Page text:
Brigitte Jurack is a sculptor, whose work is motivated by the desire to depict elusive visual sensations.
Brigitte Jurack studied Fine Art at Düsseldorf Kunstakademie and Protestant Theology at the Universities of Göttingen, Münster and Bonn. Receiving a British Council Studentship, she studied at Glasgow School of Art (Post-Graduate Diploma in Environmental Art) and Chelsea College of Art and Design (MA).
Jurack is based in the Liverpool City Region, having transformed a Victorian Bakery into the Alternator Studio and Project Space. She co-founded the artists’ collective Foreign Investment and she is Head of Sculpture/Time-Based Arts at Manchester School of Art, MMU.
Jurack’s work has been exhibited widely nationally and internationally, including shows at FILET(London), IMMA (Dublin), Kunsthalle (Düsseldorf), Telemar Museum (Rio di Janeiro), ProjekTraum (Friedrichshafen). She has held fellowships at the British School at Athens, ICI Redcar, EKWC Hertogenbosch, the Sanskriti Foundation, New Delhi. She published Irfaran, Travel and Work (2007), a book, which focussed on the artist as globetrotting worker in the twenty-first century and she also created together with Young people a suite of sculptures Just wait for me (2012) on the site of the former art school in Central Park, Liscard. Her most recent collaborations with artists from TCU Fort Worth, Texas (Digging , 2021 - https://diggingtogether.com ), and Fujairah Women's Campus, Higher Colleges of Technology, UAE (Wadi Walks: Cities can Dream) led to online exhibitions with focus on rewilding and contemporary landscape drawing. Her recent solo exhibition at the Williamson Art Gallery and Museum What’s left behind (2021) concentrates on adaptability, wit, intelligence and play in the light of growing environmental pressures. Jurack’s first show at the Bluecoat was in 1999.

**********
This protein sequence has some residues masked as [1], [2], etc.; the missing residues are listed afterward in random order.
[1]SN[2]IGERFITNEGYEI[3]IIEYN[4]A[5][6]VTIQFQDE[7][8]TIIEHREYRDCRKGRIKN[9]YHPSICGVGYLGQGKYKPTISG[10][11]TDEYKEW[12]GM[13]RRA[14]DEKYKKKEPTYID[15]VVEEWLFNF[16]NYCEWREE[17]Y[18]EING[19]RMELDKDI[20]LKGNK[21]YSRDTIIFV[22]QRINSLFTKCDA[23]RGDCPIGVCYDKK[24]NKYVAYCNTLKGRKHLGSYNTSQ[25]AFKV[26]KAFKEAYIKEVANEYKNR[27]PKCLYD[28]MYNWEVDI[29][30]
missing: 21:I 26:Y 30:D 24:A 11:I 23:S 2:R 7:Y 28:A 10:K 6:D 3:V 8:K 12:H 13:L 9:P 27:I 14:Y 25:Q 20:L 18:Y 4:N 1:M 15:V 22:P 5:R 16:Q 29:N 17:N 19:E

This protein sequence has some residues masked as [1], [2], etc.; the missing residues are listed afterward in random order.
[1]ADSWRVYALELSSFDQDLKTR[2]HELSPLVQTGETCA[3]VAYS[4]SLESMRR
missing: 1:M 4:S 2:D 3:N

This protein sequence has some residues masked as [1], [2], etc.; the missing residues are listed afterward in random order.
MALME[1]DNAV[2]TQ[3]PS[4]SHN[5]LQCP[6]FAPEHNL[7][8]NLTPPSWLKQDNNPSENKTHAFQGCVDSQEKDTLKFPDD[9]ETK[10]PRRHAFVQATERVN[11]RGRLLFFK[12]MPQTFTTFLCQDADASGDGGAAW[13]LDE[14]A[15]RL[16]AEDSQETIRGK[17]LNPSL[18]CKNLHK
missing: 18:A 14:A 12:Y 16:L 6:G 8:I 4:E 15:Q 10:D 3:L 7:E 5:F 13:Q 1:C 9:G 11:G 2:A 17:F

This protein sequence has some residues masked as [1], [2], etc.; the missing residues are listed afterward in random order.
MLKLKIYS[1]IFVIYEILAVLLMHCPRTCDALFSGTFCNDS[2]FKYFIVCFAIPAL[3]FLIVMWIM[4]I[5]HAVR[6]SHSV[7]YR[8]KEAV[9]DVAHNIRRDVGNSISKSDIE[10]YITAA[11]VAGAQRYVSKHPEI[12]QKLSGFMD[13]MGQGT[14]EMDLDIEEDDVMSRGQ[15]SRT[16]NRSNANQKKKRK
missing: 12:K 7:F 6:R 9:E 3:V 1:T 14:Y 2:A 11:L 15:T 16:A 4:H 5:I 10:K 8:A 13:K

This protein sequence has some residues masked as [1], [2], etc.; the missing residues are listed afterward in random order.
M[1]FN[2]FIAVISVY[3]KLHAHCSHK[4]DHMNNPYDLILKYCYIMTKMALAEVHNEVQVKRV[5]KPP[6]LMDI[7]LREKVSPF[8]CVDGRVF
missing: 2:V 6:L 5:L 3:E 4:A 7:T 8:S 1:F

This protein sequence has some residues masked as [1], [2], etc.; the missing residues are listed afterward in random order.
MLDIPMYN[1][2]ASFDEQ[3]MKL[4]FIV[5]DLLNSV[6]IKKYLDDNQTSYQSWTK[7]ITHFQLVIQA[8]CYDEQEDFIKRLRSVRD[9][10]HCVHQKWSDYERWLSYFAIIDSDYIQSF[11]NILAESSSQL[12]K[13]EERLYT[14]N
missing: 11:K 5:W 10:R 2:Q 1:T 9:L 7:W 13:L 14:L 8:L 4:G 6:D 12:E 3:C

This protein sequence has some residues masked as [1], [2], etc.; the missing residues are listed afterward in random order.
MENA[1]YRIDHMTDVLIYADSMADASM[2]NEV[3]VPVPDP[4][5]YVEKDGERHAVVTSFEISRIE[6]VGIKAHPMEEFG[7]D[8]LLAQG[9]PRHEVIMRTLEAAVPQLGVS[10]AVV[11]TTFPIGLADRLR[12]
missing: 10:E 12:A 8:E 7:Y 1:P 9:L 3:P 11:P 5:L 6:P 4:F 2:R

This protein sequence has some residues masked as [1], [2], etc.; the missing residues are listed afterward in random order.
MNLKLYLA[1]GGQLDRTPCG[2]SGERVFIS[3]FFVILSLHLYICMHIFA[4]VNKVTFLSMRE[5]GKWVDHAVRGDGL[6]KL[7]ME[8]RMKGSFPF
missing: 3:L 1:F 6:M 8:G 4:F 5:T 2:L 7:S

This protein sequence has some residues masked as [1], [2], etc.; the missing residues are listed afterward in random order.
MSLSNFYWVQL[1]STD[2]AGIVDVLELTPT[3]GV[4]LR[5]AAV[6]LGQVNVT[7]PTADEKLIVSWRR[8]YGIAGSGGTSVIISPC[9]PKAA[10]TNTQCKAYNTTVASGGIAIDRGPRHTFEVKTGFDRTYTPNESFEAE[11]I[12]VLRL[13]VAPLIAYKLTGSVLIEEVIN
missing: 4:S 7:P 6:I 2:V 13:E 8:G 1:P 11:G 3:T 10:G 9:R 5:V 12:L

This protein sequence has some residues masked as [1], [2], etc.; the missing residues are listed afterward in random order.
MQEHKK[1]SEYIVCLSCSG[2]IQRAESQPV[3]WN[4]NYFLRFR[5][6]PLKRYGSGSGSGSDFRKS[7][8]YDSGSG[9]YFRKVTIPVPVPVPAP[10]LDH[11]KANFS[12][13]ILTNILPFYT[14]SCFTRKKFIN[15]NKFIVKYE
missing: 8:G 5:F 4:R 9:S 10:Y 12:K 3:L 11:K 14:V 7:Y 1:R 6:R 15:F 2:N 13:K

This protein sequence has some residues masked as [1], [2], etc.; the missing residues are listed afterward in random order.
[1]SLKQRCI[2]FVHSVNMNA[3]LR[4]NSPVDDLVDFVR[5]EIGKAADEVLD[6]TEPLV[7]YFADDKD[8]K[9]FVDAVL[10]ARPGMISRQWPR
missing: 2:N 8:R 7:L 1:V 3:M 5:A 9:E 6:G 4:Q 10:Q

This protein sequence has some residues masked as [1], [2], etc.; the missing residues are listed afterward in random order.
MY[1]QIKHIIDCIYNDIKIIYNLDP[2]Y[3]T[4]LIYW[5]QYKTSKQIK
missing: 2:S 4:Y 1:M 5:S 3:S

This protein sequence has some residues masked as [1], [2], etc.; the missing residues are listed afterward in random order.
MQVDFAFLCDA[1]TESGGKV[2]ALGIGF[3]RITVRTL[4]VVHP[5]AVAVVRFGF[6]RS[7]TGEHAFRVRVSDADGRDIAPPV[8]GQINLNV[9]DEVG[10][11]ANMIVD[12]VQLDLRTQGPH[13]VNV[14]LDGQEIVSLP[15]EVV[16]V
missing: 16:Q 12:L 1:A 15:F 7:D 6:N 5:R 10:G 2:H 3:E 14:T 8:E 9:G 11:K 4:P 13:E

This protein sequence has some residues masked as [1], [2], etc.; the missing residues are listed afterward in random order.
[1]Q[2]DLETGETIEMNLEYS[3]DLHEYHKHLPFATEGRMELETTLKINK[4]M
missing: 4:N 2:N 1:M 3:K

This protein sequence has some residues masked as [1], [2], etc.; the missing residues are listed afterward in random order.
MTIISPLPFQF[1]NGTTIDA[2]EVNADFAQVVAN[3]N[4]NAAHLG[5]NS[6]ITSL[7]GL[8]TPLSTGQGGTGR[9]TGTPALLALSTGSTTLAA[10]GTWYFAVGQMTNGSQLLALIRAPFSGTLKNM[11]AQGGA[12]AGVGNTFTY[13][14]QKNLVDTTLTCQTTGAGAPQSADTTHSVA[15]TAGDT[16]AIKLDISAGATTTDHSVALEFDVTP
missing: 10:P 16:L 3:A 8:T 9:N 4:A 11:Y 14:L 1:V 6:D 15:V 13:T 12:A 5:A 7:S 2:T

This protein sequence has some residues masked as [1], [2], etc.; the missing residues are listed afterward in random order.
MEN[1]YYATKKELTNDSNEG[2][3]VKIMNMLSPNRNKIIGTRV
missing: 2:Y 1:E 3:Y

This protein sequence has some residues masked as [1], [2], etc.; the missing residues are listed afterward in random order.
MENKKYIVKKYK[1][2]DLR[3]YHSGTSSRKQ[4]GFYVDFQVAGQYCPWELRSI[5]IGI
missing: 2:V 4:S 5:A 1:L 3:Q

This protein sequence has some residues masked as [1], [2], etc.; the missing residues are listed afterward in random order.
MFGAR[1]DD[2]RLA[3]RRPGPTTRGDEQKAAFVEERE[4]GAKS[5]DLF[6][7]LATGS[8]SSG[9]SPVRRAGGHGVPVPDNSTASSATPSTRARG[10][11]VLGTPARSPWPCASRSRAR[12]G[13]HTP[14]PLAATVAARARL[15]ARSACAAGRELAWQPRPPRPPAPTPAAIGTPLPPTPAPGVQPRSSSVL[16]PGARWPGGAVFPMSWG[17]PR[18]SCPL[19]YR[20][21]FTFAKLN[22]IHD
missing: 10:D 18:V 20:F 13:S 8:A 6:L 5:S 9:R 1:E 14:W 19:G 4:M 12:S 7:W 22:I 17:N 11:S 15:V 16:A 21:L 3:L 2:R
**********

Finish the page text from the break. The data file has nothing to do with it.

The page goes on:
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Where the Arts Belong: Making Sense (Of It All)
Jurack is among a group of leading artists involved with our Where the Arts Belong project which involves the artists working creatively with people living with dementia. Bluecoat's exhibition Where the Arts Belong: Making Sense (Of It All) showcased the work the artists created during and as a result of their time involved with the project so far.
Jurack worked with Belong residents to create a series of ceramic sculptures. The use of clay and ceramics encouraged Belong residents to gently improve dexterity and use their creativity to make pots, plates and animals.